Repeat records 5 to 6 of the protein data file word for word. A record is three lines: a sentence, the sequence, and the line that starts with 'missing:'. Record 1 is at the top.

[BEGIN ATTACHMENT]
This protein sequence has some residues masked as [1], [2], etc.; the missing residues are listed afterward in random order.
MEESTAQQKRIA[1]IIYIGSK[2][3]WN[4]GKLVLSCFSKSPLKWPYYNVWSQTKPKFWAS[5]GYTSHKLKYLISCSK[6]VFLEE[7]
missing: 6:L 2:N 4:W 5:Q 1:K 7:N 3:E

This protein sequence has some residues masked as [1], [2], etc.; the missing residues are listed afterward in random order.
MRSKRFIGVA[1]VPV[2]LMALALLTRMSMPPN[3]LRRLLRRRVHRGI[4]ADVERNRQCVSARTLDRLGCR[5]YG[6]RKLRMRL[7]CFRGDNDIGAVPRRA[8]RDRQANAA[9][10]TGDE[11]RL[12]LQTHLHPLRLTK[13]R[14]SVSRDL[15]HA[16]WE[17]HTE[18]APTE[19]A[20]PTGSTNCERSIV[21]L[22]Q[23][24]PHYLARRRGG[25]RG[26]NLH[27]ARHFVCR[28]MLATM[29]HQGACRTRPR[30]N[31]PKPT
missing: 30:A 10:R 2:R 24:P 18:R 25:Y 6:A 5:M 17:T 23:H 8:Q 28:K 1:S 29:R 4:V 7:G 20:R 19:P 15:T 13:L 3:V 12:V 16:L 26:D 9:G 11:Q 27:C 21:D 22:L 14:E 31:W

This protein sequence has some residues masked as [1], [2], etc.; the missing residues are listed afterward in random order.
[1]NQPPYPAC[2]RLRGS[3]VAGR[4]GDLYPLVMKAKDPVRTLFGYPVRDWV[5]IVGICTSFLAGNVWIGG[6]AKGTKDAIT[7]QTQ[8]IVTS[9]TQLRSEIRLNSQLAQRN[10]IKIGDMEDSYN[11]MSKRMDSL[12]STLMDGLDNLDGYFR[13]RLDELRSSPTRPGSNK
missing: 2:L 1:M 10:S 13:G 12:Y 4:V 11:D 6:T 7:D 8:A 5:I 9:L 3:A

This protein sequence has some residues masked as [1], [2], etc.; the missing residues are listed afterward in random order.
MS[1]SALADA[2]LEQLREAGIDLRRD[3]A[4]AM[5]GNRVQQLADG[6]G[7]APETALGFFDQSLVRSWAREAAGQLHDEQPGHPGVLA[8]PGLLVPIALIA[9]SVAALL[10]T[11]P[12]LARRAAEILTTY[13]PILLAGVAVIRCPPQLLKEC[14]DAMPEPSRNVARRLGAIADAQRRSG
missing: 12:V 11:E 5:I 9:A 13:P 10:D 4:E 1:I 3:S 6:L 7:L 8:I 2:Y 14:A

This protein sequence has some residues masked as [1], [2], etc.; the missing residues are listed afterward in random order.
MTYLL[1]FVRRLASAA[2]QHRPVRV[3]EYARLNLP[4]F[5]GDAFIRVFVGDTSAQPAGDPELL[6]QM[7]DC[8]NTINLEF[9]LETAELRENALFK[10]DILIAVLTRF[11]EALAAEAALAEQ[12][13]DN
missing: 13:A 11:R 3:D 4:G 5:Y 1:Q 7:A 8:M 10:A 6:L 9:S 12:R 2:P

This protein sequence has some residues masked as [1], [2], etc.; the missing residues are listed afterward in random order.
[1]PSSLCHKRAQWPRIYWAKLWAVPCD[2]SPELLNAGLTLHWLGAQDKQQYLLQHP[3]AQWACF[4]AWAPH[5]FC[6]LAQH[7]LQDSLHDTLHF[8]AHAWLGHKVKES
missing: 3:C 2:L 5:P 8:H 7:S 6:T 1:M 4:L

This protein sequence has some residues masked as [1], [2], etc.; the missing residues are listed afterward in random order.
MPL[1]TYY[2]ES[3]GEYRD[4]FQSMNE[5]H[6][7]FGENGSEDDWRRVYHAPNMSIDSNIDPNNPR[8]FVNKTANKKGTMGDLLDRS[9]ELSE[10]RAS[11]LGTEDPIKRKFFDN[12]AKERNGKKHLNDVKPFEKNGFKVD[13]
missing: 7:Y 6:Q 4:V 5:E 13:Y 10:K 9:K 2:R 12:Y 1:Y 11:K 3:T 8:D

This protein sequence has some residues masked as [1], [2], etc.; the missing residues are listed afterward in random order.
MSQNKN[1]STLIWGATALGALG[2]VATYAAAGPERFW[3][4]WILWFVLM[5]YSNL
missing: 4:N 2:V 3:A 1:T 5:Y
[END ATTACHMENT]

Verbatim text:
This protein sequence has some residues masked as [1], [2], etc.; the missing residues are listed afterward in random order.
MTYLL[1]FVRRLASAA[2]QHRPVRV[3]EYARLNLP[4]F[5]GDAFIRVFVGDTSAQPAGDPELL[6]QM[7]DC[8]NTINLEF[9]LETAELRENALFK[10]DILIAVLTRF[11]EALAAEAALAEQ[12][13]DN
missing: 13:A 11:R 3:D 4:G 5:Y 1:Q 7:A 8:M 10:A 6:L 9:S 12:R 2:P

This protein sequence has some residues masked as [1], [2], etc.; the missing residues are listed afterward in random order.
[1]PSSLCHKRAQWPRIYWAKLWAVPCD[2]SPELLNAGLTLHWLGAQDKQQYLLQHP[3]AQWACF[4]AWAPH[5]FC[6]LAQH[7]LQDSLHDTLHF[8]AHAWLGHKVKES
missing: 3:C 2:L 5:P 8:H 7:S 6:T 1:M 4:L